May also saw AccorHotels acquire Mövenpick Hotels & Resorts for EUR482m, adding 84 hotels to the group’s portfolio, including four in Thailand, amongst them the Mövenpick Resort & Spa Karon Beach Phuket, a spa resort.
According to a study released last month by consultant C9 Hotel works, there were 36 new hotels in the pipeline in Phuket, with 27 properties affiliated with international hotel brands. The group reported that Phuket International Airport hosted a total of 3.5 million passengers during the first four months of the year, representing nearly 19% growth compared to the same period in 2017.
While the domestic volume edged up 8%, the significant increase was led by international arrivals which grew by 28% to 2.1 million, accounting for 59% of the overall passengers. The substantial uptick was mainly international flights, which represented a 27% year-on-year growth.
Bill Barnett, managing director, C9 Hotelworks, said: “Two factors that attributed to the growing number of flights include the ongoing popularity of low-cost carriers and strong demand from Mainland China and Russia. Demonstrating this trend is that as of May 2018, there were approximately 23 new routes to Phuket, of which 19 routes were direct flights from Mainland China. Viewing the upgrading and expansion of Phuket International Airport, clearly the initiative has helped spur broad growth.”
HA Perspective [by Katherine Doggrell]: You’re not a proper, grown-up operator unless you have somewhere hot and sunny where your grown-up road warrior guests can cash in their loyalty points and frolic in the sea, getting rub downs while they drink booze out of coconuts. If you really are seeking to offer the full gamut of potential accommodation, it can’t all be work, work, work.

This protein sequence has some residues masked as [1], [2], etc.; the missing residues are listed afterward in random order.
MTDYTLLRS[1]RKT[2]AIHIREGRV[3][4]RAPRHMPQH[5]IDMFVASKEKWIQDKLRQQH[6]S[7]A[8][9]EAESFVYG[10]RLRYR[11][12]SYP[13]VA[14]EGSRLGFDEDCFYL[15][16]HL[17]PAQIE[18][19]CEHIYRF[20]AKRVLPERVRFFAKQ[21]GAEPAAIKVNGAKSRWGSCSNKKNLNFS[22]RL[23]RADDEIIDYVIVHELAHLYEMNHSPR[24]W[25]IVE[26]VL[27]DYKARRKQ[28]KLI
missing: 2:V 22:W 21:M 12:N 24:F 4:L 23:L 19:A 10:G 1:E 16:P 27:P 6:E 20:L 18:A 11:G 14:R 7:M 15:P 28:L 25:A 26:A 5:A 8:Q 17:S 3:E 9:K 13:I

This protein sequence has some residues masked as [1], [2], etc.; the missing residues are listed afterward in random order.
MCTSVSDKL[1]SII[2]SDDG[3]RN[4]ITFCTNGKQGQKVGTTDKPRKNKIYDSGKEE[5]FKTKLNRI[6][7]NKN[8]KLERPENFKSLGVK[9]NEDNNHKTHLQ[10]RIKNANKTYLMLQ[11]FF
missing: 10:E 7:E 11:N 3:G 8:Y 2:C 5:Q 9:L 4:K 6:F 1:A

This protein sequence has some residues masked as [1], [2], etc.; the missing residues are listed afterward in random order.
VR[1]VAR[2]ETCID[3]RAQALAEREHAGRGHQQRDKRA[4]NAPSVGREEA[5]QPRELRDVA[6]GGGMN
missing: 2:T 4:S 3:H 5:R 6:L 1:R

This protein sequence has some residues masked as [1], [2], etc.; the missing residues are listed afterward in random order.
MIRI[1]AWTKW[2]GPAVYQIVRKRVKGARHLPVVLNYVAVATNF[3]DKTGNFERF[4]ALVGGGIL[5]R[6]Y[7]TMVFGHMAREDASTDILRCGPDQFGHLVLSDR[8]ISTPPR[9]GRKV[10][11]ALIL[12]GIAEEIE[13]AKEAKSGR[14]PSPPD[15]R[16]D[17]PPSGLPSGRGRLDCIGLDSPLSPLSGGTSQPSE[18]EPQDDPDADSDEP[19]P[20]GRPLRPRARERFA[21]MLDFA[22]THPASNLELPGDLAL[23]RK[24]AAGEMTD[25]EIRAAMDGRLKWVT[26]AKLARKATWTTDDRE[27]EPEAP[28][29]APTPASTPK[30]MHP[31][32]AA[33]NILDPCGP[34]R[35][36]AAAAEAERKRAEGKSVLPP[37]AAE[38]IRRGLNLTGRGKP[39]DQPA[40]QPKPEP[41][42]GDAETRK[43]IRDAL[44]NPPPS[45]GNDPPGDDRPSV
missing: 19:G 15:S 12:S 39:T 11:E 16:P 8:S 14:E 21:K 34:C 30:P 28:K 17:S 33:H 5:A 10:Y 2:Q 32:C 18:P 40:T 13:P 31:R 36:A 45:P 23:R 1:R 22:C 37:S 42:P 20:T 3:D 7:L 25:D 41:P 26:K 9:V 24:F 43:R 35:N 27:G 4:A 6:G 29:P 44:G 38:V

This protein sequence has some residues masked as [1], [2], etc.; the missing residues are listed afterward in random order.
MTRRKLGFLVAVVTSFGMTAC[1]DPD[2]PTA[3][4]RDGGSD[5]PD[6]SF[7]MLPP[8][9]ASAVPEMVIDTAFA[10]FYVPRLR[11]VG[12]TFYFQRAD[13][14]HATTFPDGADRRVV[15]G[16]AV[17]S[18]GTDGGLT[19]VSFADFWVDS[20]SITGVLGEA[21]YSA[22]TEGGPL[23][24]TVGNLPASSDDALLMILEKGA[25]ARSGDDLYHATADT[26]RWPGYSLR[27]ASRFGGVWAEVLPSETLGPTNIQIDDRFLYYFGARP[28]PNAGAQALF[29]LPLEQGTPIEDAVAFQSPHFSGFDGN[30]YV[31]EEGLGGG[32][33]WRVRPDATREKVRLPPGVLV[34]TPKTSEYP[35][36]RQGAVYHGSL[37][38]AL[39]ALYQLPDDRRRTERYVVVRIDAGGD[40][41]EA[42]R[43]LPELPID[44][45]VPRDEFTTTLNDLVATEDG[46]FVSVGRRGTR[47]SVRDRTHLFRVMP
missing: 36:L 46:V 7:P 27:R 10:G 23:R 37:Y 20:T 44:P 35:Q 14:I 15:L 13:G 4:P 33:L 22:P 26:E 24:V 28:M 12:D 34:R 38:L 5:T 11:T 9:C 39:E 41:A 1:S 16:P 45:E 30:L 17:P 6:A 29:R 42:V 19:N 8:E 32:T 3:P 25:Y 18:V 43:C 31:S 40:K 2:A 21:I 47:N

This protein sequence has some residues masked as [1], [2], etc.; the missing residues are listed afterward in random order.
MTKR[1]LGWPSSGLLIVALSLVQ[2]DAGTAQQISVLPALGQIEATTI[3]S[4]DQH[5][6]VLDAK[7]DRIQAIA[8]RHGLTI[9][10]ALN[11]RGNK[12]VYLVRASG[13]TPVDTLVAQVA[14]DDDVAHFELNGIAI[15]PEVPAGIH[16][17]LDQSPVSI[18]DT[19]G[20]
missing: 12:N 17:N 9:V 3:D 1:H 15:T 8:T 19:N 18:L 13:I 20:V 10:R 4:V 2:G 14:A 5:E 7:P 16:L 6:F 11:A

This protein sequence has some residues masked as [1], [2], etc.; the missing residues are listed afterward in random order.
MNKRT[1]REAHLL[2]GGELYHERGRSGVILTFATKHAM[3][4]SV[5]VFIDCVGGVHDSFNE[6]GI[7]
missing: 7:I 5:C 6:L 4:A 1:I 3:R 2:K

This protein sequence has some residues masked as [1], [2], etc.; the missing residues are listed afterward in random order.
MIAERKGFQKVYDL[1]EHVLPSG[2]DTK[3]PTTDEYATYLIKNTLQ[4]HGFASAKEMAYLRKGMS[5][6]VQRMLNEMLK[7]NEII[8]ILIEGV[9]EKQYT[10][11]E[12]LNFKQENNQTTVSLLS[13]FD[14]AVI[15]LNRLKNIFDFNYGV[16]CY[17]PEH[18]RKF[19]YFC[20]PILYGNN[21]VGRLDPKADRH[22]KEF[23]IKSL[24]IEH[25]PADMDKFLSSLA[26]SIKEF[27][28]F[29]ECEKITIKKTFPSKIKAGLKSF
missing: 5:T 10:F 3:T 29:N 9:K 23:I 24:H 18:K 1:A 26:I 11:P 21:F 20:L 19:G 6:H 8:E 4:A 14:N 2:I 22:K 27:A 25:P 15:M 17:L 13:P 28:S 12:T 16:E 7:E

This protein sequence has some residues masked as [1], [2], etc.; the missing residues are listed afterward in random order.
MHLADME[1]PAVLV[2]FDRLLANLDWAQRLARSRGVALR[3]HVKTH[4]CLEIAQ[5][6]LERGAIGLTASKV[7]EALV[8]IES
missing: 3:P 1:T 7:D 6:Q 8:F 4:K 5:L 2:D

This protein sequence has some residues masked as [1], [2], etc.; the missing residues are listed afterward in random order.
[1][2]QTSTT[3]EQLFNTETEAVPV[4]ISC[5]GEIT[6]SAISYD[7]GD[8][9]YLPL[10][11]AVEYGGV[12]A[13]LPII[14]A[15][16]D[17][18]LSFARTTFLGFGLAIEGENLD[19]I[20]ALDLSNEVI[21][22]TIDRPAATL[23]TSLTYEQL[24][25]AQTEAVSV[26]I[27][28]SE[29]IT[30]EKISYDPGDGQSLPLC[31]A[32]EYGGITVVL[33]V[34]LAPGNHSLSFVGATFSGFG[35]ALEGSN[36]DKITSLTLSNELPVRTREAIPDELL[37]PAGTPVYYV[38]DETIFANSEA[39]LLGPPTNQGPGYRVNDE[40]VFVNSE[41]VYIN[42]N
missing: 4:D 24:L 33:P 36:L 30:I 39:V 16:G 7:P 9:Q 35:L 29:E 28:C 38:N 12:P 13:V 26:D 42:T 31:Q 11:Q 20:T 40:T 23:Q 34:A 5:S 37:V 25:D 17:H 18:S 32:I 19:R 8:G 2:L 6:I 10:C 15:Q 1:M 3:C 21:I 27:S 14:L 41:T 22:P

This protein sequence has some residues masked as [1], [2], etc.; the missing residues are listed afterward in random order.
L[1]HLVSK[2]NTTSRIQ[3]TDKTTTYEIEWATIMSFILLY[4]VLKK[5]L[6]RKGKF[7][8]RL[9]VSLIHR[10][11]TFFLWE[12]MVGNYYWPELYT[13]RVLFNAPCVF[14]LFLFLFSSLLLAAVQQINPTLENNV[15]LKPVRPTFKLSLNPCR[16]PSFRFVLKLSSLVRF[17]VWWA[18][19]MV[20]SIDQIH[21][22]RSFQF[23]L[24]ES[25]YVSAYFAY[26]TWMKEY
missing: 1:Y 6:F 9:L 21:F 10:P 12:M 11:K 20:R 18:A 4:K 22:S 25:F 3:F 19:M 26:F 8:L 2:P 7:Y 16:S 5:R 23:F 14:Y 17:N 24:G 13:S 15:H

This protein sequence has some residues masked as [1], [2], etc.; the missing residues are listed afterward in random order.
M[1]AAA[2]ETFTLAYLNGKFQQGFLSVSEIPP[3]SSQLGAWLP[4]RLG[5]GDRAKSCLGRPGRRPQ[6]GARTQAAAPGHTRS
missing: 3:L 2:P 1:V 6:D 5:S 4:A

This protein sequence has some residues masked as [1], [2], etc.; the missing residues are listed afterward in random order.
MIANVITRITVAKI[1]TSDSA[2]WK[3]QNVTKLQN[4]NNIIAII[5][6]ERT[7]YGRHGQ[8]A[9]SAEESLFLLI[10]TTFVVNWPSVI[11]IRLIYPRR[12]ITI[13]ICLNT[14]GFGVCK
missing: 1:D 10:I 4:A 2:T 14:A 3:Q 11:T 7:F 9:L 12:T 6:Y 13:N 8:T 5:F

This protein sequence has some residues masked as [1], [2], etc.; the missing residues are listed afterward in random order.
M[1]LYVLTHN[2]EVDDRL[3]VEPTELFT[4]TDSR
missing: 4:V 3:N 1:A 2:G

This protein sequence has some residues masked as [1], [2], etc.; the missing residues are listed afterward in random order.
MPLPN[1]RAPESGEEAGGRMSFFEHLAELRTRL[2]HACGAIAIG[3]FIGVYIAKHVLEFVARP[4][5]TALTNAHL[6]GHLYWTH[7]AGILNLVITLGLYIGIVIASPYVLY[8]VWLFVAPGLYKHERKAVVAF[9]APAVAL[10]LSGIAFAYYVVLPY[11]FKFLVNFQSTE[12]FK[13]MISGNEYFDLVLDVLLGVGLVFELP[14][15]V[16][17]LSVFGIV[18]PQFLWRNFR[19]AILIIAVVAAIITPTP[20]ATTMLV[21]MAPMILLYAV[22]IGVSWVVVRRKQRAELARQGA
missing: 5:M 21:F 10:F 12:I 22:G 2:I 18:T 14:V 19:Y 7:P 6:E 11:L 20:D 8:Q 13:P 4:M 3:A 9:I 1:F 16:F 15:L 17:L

Here at Hotel Analyst we are reminded of the 2015 study undertaken by Starwood Hotels & Resorts, talking to the SPG members about where they wanted to go once they were done pretending that they fitted in at city-centre Ws. Members identified a North American hotel wish-list that included more Florida and Caribbean resorts as well as locations in California wine country, Las Vegas, and boutique markets like Savannah, Georgia, and Charleston, South Carolina. Desired global destinations featured Alpine ski markets, African safari retreats, Southeast Asia resorts and Northern Europe, especially the Nordic countries.
Not, in other words, the usual branded stomping grounds. And hence the Tribute Portfolio was born. But for destinations such as Phuket in Thailand, where the government is eager to capitalise on its already steamy popularity, owners need a little distribution spice to compete with the resort down the road and the brands are eager to explain their potential. As the current pipeline shows, with some success.